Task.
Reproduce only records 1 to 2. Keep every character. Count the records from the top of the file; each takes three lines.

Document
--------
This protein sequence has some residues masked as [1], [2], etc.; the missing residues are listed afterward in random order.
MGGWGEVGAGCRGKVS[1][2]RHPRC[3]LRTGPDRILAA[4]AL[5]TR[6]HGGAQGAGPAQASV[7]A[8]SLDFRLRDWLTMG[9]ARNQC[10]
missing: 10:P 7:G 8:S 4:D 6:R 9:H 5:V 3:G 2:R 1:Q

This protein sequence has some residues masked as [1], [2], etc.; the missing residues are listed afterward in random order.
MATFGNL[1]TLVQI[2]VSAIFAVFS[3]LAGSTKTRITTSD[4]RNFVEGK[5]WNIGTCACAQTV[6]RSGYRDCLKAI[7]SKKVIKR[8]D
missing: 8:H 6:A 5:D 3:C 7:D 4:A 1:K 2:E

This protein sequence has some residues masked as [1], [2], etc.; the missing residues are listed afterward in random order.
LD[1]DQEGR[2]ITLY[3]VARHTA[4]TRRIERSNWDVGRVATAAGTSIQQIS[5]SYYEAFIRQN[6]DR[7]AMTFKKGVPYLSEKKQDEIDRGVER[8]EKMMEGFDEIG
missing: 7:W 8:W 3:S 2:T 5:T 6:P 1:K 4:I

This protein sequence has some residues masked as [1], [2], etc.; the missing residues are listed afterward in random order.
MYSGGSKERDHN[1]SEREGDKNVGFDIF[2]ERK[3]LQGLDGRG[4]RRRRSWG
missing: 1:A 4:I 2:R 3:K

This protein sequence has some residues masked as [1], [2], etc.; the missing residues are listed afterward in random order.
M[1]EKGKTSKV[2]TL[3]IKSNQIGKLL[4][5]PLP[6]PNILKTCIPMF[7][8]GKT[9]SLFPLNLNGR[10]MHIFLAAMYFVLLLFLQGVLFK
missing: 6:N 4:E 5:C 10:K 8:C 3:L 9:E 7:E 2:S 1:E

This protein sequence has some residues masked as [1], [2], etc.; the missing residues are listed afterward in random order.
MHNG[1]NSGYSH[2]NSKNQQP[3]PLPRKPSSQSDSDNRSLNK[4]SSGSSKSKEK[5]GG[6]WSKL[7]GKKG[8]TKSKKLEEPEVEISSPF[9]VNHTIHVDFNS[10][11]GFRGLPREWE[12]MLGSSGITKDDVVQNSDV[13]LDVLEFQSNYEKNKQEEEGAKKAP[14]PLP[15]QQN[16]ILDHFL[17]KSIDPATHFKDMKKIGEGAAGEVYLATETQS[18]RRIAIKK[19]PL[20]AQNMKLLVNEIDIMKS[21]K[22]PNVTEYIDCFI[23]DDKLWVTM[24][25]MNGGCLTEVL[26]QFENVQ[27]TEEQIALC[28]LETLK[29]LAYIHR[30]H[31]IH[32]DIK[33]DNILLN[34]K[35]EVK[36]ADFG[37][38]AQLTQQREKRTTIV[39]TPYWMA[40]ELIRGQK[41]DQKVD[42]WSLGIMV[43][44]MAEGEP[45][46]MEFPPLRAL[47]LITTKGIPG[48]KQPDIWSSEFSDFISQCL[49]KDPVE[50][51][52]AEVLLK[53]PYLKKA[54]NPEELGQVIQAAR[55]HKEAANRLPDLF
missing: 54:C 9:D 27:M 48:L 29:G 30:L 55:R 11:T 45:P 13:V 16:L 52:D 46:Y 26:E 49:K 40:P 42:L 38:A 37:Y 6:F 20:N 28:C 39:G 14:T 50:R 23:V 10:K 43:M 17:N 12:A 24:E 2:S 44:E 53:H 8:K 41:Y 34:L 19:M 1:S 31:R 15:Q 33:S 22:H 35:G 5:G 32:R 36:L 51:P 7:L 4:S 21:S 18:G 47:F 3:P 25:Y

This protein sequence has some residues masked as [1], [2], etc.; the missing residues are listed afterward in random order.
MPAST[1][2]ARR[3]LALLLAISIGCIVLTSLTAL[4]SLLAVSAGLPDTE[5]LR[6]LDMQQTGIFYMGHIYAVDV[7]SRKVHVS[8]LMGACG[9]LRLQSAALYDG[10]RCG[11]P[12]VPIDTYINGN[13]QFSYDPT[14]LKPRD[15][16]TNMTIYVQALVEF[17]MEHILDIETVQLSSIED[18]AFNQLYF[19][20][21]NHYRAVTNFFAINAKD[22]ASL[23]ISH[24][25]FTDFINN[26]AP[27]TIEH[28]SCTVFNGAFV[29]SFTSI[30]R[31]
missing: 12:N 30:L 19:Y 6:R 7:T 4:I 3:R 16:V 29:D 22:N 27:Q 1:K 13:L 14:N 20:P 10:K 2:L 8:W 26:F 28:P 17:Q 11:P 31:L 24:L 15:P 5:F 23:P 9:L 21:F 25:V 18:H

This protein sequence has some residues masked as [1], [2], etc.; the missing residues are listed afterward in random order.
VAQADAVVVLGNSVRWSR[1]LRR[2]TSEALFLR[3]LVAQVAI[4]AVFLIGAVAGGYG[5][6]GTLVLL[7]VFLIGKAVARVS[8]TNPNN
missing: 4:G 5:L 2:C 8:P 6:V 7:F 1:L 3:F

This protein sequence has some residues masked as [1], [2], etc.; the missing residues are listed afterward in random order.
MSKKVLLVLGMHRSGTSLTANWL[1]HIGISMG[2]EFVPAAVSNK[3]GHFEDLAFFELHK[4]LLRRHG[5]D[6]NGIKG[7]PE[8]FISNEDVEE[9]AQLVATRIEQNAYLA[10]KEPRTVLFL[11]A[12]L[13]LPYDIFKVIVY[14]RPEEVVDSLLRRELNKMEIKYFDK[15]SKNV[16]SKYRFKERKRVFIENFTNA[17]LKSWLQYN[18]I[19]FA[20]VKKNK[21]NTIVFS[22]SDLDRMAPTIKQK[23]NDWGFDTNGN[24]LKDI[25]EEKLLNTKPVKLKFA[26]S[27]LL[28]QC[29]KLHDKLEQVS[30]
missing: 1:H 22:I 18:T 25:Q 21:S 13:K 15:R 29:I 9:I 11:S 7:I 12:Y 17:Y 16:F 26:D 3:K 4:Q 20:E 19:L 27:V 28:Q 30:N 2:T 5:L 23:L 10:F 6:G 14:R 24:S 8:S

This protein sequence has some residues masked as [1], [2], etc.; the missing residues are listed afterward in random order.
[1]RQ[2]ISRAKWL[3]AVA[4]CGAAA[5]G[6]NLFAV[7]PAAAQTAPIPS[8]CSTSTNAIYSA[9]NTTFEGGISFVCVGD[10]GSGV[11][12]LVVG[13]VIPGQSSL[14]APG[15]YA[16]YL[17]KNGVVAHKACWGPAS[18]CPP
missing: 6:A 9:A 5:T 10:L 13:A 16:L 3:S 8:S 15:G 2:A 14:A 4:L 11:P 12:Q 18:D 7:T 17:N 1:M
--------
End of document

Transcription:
This protein sequence has some residues masked as [1], [2], etc.; the missing residues are listed afterward in random order.
MGGWGEVGAGCRGKVS[1][2]RHPRC[3]LRTGPDRILAA[4]AL[5]TR[6]HGGAQGAGPAQASV[7]A[8]SLDFRLRDWLTMG[9]ARNQC[10]
missing: 10:P 7:G 8:S 4:D 6:R 9:H 5:V 3:G 2:R 1:Q

This protein sequence has some residues masked as [1], [2], etc.; the missing residues are listed afterward in random order.
MATFGNL[1]TLVQI[2]VSAIFAVFS[3]LAGSTKTRITTSD[4]RNFVEGK[5]WNIGTCACAQTV[6]RSGYRDCLKAI[7]SKKVIKR[8]D
missing: 8:H 6:A 5:D 3:C 7:D 4:A 1:K 2:E